flap designed with segments, A and B, so that flap A rotates into the recipient defect, flap B closes the defect left by flap A, and the flap B donor site is closed primarily. Usually designed as a rotation flap and employed where donor tissue is scarce. Because flap B closes flap A's donor site, the true donor defect is moved farther from the original recipient site into a region that will permit primary soft tissue closure.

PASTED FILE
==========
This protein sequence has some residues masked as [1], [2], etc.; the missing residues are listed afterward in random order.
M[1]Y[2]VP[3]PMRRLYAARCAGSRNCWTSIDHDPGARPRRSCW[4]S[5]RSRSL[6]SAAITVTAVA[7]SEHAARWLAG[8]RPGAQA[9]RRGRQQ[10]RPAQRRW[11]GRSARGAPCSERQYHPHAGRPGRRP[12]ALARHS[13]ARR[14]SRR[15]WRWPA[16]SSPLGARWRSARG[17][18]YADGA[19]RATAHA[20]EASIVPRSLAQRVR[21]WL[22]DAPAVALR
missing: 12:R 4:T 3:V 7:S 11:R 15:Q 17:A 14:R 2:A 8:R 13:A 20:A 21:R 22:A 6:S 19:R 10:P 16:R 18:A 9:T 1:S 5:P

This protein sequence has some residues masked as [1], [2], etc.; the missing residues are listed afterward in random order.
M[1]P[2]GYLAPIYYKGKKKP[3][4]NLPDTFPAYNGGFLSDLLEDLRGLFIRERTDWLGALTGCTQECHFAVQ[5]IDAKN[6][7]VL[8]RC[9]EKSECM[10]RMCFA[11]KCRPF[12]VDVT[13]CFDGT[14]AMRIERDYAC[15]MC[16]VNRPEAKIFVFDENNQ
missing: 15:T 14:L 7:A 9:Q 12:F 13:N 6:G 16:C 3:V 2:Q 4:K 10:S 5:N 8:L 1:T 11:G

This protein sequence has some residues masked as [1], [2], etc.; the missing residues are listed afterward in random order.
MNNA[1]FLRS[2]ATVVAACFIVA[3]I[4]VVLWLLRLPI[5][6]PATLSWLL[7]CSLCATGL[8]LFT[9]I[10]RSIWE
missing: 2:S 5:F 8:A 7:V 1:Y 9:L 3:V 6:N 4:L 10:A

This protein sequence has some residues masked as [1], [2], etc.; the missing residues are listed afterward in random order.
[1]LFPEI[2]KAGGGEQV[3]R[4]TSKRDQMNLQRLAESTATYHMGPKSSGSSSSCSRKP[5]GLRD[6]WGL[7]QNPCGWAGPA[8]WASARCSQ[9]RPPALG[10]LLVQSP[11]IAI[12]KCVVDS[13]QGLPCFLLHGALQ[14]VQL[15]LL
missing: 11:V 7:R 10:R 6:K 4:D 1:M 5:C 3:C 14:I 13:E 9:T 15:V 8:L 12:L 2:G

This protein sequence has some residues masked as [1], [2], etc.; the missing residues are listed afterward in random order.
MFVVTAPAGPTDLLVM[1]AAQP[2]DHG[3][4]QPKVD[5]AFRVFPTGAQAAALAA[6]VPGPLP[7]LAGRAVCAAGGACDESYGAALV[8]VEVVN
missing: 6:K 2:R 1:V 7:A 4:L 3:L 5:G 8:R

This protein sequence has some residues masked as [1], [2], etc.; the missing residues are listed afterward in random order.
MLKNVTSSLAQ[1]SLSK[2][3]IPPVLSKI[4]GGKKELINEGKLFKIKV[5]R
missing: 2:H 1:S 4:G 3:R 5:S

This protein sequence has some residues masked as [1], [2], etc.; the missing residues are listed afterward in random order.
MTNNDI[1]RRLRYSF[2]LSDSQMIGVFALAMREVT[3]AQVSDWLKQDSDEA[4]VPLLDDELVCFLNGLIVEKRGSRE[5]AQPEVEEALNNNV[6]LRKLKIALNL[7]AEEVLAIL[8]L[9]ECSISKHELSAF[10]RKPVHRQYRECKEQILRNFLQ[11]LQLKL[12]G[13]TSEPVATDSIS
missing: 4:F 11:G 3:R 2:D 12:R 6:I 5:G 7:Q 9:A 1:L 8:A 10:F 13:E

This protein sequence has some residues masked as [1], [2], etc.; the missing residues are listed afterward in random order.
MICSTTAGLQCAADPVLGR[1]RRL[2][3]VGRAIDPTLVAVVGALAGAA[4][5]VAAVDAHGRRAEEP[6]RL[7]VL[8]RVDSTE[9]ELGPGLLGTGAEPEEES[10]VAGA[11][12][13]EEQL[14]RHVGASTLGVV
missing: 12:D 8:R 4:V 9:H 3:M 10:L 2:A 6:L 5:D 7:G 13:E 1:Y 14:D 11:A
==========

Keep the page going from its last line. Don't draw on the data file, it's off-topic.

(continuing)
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Examples: glitazone, GI cocktail, etc.